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    ON our right hand are our friends, in the contemplation of whose evils our own will grow light, as St. Peter teaches, 1 Peter 5:9, “Resist the devil, steadfast in the faith, knowing that the same afflictions are accomplished in your brethren that are in the world.” Thus also does the Church entreat in her prayers, that provoked by the example of the saints, we may imitate the virtue of their sufferings; and thus she sings, What torments all the Saints endured, That they might win the martyr’s palm!

    From such words and hymns of the Church we learn that the feasts of the saints, their memorials, churches, altars, names, and images, are observed and multiplied to the end that we should be moved by their example to bear the same evils which they also bore. And unless this be the manner of our observance, it is impossible that the worship of saints should be free from superstition. Even as there are many who observe all these things in order to escape the evil which the saints teach us should be borne, and thus to become unlike those whose feasts they keep for the sake of becoming like them.

    But the finest treatment of this portion of our consolation is given by the Apostle, when he says, in Hebrews 12:4 “Ye have not yet resisted unto blood, striving against sin. And ye have forgotten the exhortation which speaketh unto you as unto children, My son, despise not thou the chastening of the Lord, nor faint when thou art rebuked of Him; for whom the Lord loveth He chasteneth, and scourgeth every son whom He receiveth. If ye endure chastening, God dealeth with you as with sons; for what son is he whom the father chasteneth not? But if ye be without chastisement, whereof all are partakers, then are ye bastards, and not sons.

    Furthermore we have had fathers of our flesh which corrected us, and we gave them reverence; shall we not much rather be in subjection unto the Father of spirits, and live? For they verily for a few days chastened us after their good pleasure; but He for our profit, that we might be partakers of His holiness. Now no chastening for the present seemeth to be joyous, but grievous; nevertheless afterward it yieldeth the peaceable fruit of righteousness unto them which are exercised thereby.” Who must not be terrified at these words of Paul, in which he plainly states that they who are without the chastisement of God are not the sons of God! Again, what greater strengthening and what better comfort can there be than to hear that they who are chastened are beloved of the Lord, that they are sons of God, that they have part in the communion of saints, that they are not alone in their sufferings! So forceful an exhortation must make chastisement a thing to be loved.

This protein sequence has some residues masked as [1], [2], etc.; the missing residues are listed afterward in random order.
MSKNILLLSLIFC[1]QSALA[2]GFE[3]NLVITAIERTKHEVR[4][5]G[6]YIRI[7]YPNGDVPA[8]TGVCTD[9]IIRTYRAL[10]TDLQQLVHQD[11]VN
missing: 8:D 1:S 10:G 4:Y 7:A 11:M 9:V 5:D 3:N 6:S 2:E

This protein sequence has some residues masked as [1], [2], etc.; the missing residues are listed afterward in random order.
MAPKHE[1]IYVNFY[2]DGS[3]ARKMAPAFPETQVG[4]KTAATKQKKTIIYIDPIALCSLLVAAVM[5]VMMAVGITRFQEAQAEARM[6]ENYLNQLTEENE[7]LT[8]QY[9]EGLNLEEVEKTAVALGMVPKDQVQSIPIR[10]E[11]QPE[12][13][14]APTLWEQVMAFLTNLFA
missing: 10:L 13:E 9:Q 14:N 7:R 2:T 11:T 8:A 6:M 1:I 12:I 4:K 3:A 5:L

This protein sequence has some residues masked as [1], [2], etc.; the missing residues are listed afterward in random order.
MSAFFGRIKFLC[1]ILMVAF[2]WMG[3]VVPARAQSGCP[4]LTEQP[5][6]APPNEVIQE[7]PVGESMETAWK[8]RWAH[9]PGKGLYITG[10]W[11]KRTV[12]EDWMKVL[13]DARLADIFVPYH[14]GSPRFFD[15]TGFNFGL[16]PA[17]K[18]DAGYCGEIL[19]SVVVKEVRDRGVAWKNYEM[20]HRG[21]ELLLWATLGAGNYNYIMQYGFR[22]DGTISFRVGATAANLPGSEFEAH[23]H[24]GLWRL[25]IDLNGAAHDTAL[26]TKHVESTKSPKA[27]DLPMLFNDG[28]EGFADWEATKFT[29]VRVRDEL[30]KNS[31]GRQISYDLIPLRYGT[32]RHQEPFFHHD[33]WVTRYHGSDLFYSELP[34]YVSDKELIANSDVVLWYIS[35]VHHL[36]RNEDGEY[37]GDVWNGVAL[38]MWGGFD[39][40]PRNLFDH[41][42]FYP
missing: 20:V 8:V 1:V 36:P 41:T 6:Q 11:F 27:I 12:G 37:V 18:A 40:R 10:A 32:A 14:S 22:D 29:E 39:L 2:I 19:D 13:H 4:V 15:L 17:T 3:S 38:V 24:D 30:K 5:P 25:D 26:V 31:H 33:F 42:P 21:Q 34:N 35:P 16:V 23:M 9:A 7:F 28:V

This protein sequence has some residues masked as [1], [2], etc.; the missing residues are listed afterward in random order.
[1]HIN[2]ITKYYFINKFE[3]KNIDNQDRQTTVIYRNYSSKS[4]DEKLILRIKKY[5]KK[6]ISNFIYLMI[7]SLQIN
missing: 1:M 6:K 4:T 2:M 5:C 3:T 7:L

Nor is there here any room for the excuse that some have lighter, others heavier, evils to bear. For to every one is given his temptation according to measure, and never beyond his strength. As it is written in Psalm 80:5, “Thou shalt feed us with the bread of tears, and give us for our drink tears in measure”; and as Paul says, “God is faithful, who will not suffer you to be tempted above that ye are able; but will with the temptation also make a way to escape, that ye may be able to bear it.” ( 1 Corinthians 10:13) Where there is, therefore, a greater evil, there is also more of divine help, and an easier way to escape; so that the unequal distribution of sufferings appears to be greater than it actually is. Does not the example of St. John Baptist, whom we commemorate on this day as beheaded by Herod, shame and amaze us all! — that so great a man, than whom there was none greater born of woman, the special friend of the Bridegroom, the forerunner of Christ, and more than all the prophets, should have been put to death, not indeed after a public trial, nor on a feigned charge (as it was with Christ), nor yet for the sake of the people; but in a dungeon, and for the sake of a dancing-girl, daughter of an adulteress! ( Matthew 11:11; John 3:29; Matthew 11:9; Matthew 14:3-11) This one Saint’s ignominious death, and his life so vilely and shamelessly given over into the hands of his sworn and adulterous enemy, must make all our evil light.